© 2024
Prairie Public NewsRoom
Play Live Radio
Next Up:
0:00 0:00
Available On Air Stations

Brittney Griner's supporters want you to know what it's like for women in the WNBA


Basketball player Brittney Griner is a superstar. The six-foot-nine center for the Phoenix Mercury helped the team earn a championship in 2014. She has two gold Olympic medals to her name, and since mid-February, she has been detained in Russia on drug charges. Today in a court near Moscow, she denied any intent to break the law but pled guilty. Calls for her release are growing, and so is concern that the U.S. is not doing enough to advocate on her behalf. Nadine Domond is the head coach for women's basketball at Virginia State University, and she is one of more than 1,000 Black women who signed a letter calling on President Biden to bring Griner home. She joins us now. Welcome.

NADINE DOMOND: Hi. Good afternoon, everyone.

SUMMERS: Nadine, I know you have met Brittney Griner in the past. What was your reaction to today's news that she's pled guilty?

DOMOND: Heartbroken. She could be sentenced up to 10 years in Russian prison. That's not - you know, that's tough. I wouldn't wish that on anyone. So I'm just keeping her in my prayers, you know, to give her the strength and the courage and the wisdom as she walks through this - you know, this valley. And us, myself and so many other supporters are just with her in spirit, trying to make sure she's OK.

SUMMERS: For a long time, we did not hear much about Griner's detention. And even now, many people feel like her case is not getting the attention that it should. Your letter speaks to that. Why do you think it has not gotten enough attention?

DOMOND: Because I think for many people, it's like, what do you mean? She's overseas. What is she doing overseas? Why is she going overseas? So there's so many unanswered questions that many average Americans want to know. People don't know that many former WNBA players or WNBA players work year-round. So she's on her way, going to Russia to make another living, to continue her living. And to be detained on something that - to me, I don't know their rules, but I know Brittney wouldn't do anything to break the law on purpose. I know Brittney wouldn't do anything to step outside the boundaries of what is expected of her.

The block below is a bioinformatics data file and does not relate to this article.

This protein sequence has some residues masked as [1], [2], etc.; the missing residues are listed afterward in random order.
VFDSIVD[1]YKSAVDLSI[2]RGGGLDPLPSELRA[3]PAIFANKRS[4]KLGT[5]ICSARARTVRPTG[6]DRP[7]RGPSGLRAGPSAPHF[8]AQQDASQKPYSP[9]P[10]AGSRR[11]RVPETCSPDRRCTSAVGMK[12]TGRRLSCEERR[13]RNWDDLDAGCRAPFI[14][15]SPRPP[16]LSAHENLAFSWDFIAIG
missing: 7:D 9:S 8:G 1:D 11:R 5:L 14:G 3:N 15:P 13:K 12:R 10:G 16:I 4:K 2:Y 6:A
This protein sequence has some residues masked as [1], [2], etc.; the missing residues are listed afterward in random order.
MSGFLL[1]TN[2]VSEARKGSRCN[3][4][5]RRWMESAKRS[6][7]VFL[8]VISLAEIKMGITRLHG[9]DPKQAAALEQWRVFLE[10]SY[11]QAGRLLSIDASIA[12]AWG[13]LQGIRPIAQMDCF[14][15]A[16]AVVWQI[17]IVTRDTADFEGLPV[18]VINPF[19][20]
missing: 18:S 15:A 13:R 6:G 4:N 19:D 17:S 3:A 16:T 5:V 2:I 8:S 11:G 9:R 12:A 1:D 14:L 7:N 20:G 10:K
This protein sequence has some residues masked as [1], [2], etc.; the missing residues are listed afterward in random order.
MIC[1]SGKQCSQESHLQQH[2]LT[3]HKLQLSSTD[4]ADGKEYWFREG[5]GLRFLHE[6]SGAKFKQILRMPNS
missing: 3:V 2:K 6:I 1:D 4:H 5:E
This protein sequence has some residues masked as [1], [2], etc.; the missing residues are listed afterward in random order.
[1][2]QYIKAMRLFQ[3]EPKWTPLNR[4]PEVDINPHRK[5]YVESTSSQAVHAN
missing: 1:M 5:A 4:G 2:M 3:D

She's a patriot, played for United States basketball, been on the Olympic team, had done so much for this country. And, you know, if it was LeBron, everybody would be in an uproar because they have a connection with LeBron. They have an idea. They have a touch or feel. And because Brittney Griner doesn't have that with so many Americans, maybe that's the reason why we don't have that uproar as anybody else.

SUMMERS: And we should just speak plainly about this. Many female professional basketball players go abroad to play because of the wide chasm in salary disparities between women who play the sport and their male counterparts.

DOMOND: Yes, and it's true. But you have to understand that was a way of living for a very long time until the WNBA came. And like anything else, that - it takes time for anything to grow, just like the NFL, the NBA. So I think eventually the WNBA will get to a point that young ladies don't have to go overseas to support themselves. But still, again, many young ladies like myself - we played in a league. And that - you know, the following September, you're overseas to continue your lifestyle, to continue your job.